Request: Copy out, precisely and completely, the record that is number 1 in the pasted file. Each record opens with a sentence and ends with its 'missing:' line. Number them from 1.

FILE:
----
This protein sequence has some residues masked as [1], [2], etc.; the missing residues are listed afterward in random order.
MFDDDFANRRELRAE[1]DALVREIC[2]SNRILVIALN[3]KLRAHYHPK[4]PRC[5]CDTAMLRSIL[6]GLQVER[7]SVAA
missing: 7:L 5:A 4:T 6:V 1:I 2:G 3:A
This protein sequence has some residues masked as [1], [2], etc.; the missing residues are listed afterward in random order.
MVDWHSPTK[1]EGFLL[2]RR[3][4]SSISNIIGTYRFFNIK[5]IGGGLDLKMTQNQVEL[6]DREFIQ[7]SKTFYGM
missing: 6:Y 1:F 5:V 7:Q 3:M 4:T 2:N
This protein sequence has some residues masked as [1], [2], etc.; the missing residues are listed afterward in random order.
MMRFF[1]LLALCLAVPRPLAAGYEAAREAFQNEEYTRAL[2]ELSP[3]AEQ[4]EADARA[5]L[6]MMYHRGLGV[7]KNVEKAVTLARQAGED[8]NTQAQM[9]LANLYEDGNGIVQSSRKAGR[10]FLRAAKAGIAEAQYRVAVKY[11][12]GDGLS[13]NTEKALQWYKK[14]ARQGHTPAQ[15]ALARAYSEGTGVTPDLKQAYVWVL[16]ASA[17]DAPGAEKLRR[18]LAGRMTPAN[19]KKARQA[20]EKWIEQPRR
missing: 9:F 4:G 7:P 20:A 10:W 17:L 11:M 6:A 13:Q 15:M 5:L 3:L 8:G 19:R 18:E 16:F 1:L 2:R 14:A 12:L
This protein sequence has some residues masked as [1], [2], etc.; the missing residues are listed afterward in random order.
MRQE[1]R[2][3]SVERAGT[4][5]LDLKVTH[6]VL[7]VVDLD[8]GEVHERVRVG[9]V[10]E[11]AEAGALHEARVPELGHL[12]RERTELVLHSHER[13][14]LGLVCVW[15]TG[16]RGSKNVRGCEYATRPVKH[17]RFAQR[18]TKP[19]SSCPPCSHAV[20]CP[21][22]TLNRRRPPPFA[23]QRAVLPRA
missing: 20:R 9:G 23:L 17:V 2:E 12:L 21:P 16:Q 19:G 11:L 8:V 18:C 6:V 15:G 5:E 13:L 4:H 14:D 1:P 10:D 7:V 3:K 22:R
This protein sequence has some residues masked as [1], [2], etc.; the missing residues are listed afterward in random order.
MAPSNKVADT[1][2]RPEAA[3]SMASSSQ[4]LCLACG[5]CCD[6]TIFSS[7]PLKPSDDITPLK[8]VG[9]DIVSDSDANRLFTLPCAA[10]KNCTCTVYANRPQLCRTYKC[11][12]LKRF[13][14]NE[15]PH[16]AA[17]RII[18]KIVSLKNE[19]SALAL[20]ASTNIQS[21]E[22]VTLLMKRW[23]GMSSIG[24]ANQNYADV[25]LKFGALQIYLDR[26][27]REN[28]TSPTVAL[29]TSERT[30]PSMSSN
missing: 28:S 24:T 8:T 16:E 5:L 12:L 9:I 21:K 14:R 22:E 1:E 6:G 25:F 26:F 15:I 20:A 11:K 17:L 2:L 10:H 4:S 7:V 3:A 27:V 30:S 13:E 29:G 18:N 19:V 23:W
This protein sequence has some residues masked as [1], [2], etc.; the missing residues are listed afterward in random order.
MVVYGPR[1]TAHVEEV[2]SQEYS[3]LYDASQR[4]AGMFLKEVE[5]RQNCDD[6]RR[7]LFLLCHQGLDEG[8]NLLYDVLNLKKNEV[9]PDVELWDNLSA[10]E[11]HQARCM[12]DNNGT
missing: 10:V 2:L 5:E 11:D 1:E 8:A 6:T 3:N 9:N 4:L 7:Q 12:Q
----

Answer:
This protein sequence has some residues masked as [1], [2], etc.; the missing residues are listed afterward in random order.
MFDDDFANRRELRAE[1]DALVREIC[2]SNRILVIALN[3]KLRAHYHPK[4]PRC[5]CDTAMLRSIL[6]GLQVER[7]SVAA
missing: 7:L 5:A 4:T 6:V 1:I 2:G 3:A